SEIU 1021

SF RNs storm health commission meeting demanding safe staffing


Registered nurses with San Francisco General Hospital (SFGH), Laguna Honda Hospital, and SF’s community clinics say tension is high, risk is up, and morale is low. They rallied outside of SFGH on April 23 against unsafe working conditions then boarded a bus to storm the SFDPH Health Commission meeting. They delivered 2,000 “assignment despite objection” forms documenting how short staffing is leading to serious risk to both patients and hospital workers. 

These nearly 1,500 complaints reveal chronic problems for RNs across all departments – from the emergency department to the psychiatric department and the birthing unit. 

Not enough nurses means no meal breaks, missed or late medications, an increase in risk for patient falls, and more assaults on staff. Jennifer Esteen is the SEIU 1021 SF Community RN chapter president who delivered the documents. She also shared alarming statistics with the commission: An SEIU 1021survey where more than 70% who responded report they were physically assaulted.

RNs, who are locked in a tough contract fight with the City, say the answer is more full-time staff, not travel nurses. “One of the reasons that people have not been safe is because our administrators have made us work in unsafe working conditions,” said Esteen. “Because we are short staffed day in and day out.”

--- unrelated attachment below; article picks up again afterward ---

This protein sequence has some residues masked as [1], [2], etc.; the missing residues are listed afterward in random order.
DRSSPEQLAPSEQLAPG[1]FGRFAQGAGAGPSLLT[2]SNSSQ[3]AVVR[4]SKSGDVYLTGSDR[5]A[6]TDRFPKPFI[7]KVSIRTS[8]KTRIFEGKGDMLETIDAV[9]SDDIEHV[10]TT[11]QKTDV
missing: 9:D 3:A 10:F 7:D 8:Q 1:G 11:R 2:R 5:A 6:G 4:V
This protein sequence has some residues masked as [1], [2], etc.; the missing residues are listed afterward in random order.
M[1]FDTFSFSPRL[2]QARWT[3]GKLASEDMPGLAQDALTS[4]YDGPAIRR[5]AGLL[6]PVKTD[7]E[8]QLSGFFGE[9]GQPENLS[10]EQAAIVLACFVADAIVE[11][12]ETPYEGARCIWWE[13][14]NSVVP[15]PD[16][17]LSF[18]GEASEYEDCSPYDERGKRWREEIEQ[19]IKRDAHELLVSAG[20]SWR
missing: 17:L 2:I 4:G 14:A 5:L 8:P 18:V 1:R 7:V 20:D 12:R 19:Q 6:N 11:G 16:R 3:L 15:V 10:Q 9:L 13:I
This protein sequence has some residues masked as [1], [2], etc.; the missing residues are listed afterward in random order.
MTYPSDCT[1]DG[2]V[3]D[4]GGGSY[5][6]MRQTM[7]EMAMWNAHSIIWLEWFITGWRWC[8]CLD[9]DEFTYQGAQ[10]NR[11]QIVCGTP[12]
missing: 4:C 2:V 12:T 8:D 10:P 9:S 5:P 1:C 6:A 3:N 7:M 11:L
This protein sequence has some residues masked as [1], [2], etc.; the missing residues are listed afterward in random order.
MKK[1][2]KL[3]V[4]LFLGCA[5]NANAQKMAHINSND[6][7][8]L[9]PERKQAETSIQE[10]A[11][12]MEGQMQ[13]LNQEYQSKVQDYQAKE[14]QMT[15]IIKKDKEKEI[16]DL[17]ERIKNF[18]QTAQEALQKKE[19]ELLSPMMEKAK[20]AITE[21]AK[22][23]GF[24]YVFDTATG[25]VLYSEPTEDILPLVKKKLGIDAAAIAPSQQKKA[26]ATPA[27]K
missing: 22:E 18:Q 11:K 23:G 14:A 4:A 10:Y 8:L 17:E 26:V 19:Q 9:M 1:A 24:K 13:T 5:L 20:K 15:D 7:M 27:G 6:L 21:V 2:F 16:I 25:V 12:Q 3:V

Only one health commissioner, Dr. Laurie Green, was in attendance, saying the rest were out sick. SFDPH Director Dr. Grant Colfax was in attendance and did not make any comment.

Dozens of RN’s stepped up to address them, while others in the audience held up signs that read “Fix Our City”. Dawn Surratt, a nurse practitioner with occupational health services, said, “We are the ones who are the closest to the pain. We are the ones who are the frontline care providers… a lot of it comes down to staffing with permanent staff, valuing the staff that are doing the work, and making sure that people feel appreciated.”

You can read about the action in the San Francisco Chronicle here or watch it on CBS here.